Subject: Re: Strong Hands/ Weak Hands Date: 11/29/2002 8:46 PM
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Oops. I can't do math too good, neither. 94.30 minus 94.304 is a loss, not a gain, which is what I classified it as earlier in the text by identifying it as a scratch (aka, a negligible win or loss).

The corrected claim should be that on three of my four round trips I took money out of someone else's pocket, but on one of the four I gave someone 4 mills per share.

My apologies, and a rant, once again, that TMF doesn't allow the author to edit his own posts within a reasonable time frame.

A further clarification while I'm at it. The first and third were trades. The last was closer to a scalp. The second was a mistake I was able to salvage. Generally, the chunk I'm trying to take out of the market is a dime and my holding period is minutes, so what I do is a long ways from investing and is nothing I'm recommending that anyone try for themselves unless they are already doing it. What I'm reporting is simply data I have at hand to make a larger point about markets which does have general relevance: "Which losses are real? Which are phantoms?"

Charlie

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Author: iamdb Big red star, 1000 posts Old School Fool Add to my Favorite Fools Ignore this person (you won't see their posts anymore) Number: 5448 of 35361
Subject: Re: Strong Hands/ Weak Hands Date: 11/29/2002 10:44 PM
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Charlie,

I think I understand your point, but I'm lazy enough that I doubt it matters. I'd rather leave the driving to Vanguard (or the market as a whole). Still, intellectual curiousity has this cat sniffing around. The strong hands - weak hands distinction is not new even to me, although the rapid suffling of who's who is.

db

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Author: imcharliehm Three stars, 500 posts Add to my Favorite Fools Ignore this person (you won't see their posts anymore) Number: 5450 of 35361
Subject: Re: Strong Hands/ Weak Hands Date: 11/30/2002 12:43 PM
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db,

I can respect your choice not to engage the inquiry I'm pursuing, but that doesn't mean I'm not disappointed. I'm trying to fry a larger kettle of fish than the few bucks one might make or lose in markets, but to get there I need the intervening steps I'm tracing out, one of which is personal responsiblity for one's investment choices.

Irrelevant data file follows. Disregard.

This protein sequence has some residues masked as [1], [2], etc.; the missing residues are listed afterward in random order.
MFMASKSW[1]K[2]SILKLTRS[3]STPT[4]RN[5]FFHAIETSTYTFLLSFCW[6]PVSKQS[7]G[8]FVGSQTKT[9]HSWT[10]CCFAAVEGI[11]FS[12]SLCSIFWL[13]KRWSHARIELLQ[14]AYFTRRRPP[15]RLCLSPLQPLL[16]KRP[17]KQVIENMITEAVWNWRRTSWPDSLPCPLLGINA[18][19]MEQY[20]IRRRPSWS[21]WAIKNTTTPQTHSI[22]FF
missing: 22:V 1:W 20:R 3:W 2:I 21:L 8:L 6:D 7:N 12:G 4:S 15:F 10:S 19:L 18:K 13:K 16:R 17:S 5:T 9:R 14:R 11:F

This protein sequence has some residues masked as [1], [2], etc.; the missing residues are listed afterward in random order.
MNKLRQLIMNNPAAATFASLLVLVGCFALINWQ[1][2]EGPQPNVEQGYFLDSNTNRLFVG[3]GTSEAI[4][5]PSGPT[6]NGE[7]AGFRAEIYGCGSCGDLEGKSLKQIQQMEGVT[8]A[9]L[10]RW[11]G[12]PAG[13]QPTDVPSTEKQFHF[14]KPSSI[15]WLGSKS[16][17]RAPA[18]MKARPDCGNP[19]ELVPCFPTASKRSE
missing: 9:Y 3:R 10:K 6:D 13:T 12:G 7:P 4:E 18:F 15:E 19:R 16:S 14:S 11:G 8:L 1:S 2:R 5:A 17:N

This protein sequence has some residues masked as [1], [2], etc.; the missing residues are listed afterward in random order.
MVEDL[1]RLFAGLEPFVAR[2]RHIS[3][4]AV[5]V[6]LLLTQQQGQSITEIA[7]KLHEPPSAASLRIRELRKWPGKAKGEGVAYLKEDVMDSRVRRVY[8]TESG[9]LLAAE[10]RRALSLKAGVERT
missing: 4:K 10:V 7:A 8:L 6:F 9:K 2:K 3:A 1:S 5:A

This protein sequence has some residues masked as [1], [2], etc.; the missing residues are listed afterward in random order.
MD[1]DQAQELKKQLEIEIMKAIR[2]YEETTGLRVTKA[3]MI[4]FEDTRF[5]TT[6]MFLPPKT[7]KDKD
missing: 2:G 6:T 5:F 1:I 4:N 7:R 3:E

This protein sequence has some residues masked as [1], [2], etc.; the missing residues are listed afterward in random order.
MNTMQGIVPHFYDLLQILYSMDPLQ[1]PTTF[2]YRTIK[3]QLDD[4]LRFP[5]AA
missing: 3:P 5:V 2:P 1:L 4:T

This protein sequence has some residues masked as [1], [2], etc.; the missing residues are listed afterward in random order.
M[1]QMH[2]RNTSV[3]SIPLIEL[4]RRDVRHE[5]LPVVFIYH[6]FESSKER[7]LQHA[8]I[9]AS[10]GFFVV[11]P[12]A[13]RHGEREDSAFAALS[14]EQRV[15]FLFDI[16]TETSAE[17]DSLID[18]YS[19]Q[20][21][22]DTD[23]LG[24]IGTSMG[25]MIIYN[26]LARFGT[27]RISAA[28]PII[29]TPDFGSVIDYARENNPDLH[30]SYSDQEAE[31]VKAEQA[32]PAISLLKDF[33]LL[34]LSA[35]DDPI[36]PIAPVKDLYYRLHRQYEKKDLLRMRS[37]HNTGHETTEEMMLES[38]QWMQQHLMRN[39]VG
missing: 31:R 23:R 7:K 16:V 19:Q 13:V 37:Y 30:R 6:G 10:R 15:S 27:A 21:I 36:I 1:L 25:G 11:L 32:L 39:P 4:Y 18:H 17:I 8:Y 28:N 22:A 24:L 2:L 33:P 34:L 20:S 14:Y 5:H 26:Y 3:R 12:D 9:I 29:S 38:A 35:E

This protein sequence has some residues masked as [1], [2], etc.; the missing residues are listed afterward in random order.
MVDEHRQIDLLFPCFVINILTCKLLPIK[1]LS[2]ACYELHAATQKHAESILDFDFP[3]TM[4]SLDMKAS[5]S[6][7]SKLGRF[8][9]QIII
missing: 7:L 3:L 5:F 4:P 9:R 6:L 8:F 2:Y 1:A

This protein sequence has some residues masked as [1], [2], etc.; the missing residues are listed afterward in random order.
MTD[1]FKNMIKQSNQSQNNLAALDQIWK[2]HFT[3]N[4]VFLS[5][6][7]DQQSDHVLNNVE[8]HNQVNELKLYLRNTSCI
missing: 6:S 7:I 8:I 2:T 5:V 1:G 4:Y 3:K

I've got the essay blocked out, but I need to run some key concepts past my editorial board --i.e., friends who work in the area of moral philosophy-- before I launch my attack on "middle class" values.

That's the larger context within which I'm working: the meaning/purpose of life. This investment stuff is merely concrete examples of the sorts of conflicted choices people make for themselves.

Charlie


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Author: iamdb Big red star, 1000 posts Old School Fool Add to my Favorite Fools Ignore this person (you won't see their posts anymore) Number: 5491 of 35361
Subject: Re: Strong Hands/ Weak Hands Date: 12/3/2002 4:27 PM
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Charlie,

I'm always happy to read and comment on your ideas. One of my responsibilities in my previous life was doing just that for a bunch of ego-driven doctoral-level engineers, computer scientists, and linguists who worked in my research center. Of course, I can remember the days when I was one of that bunch.

Although I indeed may be morally and philosphically lazy, what I was adressing was the narrow decision I've made about how to invest my portfolio, given my skill level and known uneven attention to details. I also need to devote time to financial planning for my 89 year old mother who will be moving into a resort retirement community here in the Santa Barbara area. She has a substantial portfolio that needs to be balanced between the goals of not reducing capital and staying ahead of inflation.

Good luck with your writing.

db

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Author: iamdb Big red star, 1000 posts Old School Fool Add to my Favorite Fools Ignore this person (you won't see their posts anymore) Number: 5500 of 35361
Subject: Re: Strong Hands/ Weak Hands Date: 12/4/2002 12:08 AM
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Charlie,

I think I did understand your idea of strong vs weak hands, although that is not the way I'm used to thinking about the strong/weak hand dichotomy.

In my experience, the strong/weak hand distinction is usually made regarding the ability to hold an asset during adversity: Strong hands can weather an adverse condition; weak hands are likely to fold during a similar situation.

You seem to be using a strong/weak hand distinction situationally, with role reversals depending on a current event (buying/selling). This seems different from strong/weak hand distinction as a more or less abiding condition. The party with substantial assets might be thought to have stong hands; the party with less substantial assets has weaker hands. That is, the playing field is inheritantly unequal rather than situationally unequal. For example, this is how a larger competitor might drive a smaller competitor out of business through a period of price slashing.

db